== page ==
Data from: Consequences of grazer-induced vegetation transitions on ecosystem carbon storage in the tundra
Cite this dataset
Ylänne, Henni; Olofsson, Johan; Oksanen, Lauri; Stark, Sari (2018). Data from: Consequences of grazer-induced vegetation transitions on ecosystem carbon storage in the tundra [Dataset]. Dryad. https://doi.org/10.5061/dryad.bb49h
1. Large herbivores can control plant community composition and, under certain conditions, even induce vegetation shifts to alternative ecosystem states. As different plant assemblages maintain contrasting carbon (C) cycling patterns, herbivores have the potential to alter C sequestration at regional scales. Their influence is of particular interest in the Arctic tundra, where a large share of the world’s soil C reservoir is stored. 2. We analysed how grazing mammals influence tundra vegetation and how grazer-induced vegetation shifts affect tundra C stocks, by resampling two sites located along pasture rotation fences in northern Norway. These fences have separated lightly grazed areas from heavily grazed areas (in close proximity to the fences) and moderately grazed areas (further away from the fences) for the past 50 years. 14 years earlier, the lightly and moderately grazed areas were dominated by dwarf shrubs, whereas heavy grazing had promoted the establishment of graminoid-dominated vegetation. Since then, both reindeer densities and temperatures have increased, and more time has passed for transient dynamics to be expressed. We expected that the vegetation and C stocks would have changed under all grazing intensities, but not necessarily in the same way. 3. At the site where relative reindeer numbers and trampling intensity had increased the most, graminoid-dominated vegetation was now also found in the moderately grazed area. At the other site, the dominant vegetation types under all grazing intensities were the same as 14 years earlier. 4. We show that the heavily grazed, graminoid-dominated, areas stored less C aboveground than the lightly grazed, shrub-dominated, areas. Yet, the belowground consequences of grazing-induced grassification varied between the sites: Grazing did not alter organic soil C stocks at the site where both evergreen and deciduous shrubs were abundant in the lightly grazed area, whereas heavy grazing increased organic soil C stocks at the site where the deciduous shrub Betula nana was dominant. 5. Our results indicate that despite the negative impacts of grazers on aboveground C storage, their impact on belowground C may even be positive. We suggest that the site-specific responses of organic soil C stocks to grazing could be explained by the differences in vegetation under light grazing. This would imply that the replacement of deciduous shrubs by graminoids, as a consequence of grazing, could be beneficial for C sequestration in tundra soils.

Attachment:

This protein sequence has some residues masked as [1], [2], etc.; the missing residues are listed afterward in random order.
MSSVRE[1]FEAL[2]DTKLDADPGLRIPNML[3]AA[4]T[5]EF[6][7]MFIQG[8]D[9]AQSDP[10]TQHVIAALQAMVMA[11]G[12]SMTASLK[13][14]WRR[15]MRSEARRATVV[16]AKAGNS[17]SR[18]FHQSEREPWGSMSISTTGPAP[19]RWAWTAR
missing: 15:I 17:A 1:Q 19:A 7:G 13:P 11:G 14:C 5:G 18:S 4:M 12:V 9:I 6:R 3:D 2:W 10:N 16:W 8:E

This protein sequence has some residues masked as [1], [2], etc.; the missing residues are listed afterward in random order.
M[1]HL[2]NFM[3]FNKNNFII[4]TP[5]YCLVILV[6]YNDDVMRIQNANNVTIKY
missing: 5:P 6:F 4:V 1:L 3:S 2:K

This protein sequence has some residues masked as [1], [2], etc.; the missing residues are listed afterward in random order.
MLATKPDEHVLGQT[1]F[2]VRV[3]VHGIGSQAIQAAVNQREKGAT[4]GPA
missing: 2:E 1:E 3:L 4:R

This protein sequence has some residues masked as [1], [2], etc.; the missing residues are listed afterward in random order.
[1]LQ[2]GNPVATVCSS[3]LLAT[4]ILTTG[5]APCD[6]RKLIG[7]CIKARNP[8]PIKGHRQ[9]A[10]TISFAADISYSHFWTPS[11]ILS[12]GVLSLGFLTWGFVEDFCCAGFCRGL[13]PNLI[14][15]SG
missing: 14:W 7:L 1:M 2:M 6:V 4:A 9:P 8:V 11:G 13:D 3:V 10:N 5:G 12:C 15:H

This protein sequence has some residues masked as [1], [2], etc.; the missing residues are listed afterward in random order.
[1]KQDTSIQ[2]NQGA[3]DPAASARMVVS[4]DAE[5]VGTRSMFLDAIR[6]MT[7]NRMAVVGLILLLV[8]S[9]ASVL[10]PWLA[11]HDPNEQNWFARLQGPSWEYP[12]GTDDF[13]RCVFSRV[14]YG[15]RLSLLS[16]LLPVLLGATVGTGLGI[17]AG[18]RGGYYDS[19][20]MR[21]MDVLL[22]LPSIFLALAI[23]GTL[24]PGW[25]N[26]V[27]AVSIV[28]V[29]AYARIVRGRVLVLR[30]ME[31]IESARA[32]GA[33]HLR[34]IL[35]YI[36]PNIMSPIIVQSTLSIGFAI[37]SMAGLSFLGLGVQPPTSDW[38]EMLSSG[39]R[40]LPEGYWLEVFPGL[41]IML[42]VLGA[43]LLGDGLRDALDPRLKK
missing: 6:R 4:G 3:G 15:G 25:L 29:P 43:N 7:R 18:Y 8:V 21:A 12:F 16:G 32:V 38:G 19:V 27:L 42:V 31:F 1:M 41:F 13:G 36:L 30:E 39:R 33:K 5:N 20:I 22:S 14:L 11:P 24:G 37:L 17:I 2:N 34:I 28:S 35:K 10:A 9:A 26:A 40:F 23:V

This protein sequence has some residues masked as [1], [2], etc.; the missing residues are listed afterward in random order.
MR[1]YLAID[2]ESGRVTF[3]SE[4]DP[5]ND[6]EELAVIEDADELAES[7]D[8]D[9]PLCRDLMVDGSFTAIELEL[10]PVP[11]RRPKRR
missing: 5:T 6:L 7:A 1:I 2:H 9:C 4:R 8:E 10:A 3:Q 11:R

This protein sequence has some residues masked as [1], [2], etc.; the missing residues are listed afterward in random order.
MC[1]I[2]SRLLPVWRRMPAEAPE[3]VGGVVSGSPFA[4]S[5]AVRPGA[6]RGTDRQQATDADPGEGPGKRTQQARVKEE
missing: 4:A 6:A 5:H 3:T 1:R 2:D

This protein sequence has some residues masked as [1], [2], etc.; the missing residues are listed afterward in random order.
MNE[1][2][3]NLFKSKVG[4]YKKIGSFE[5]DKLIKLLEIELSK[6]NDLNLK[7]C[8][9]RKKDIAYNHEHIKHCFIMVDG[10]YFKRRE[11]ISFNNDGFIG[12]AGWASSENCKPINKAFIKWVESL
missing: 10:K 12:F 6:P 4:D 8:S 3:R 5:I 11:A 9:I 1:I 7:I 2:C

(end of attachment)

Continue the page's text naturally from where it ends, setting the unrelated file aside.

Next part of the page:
Subarctic heaths in northern Norway (Troms and Finnmark fylke)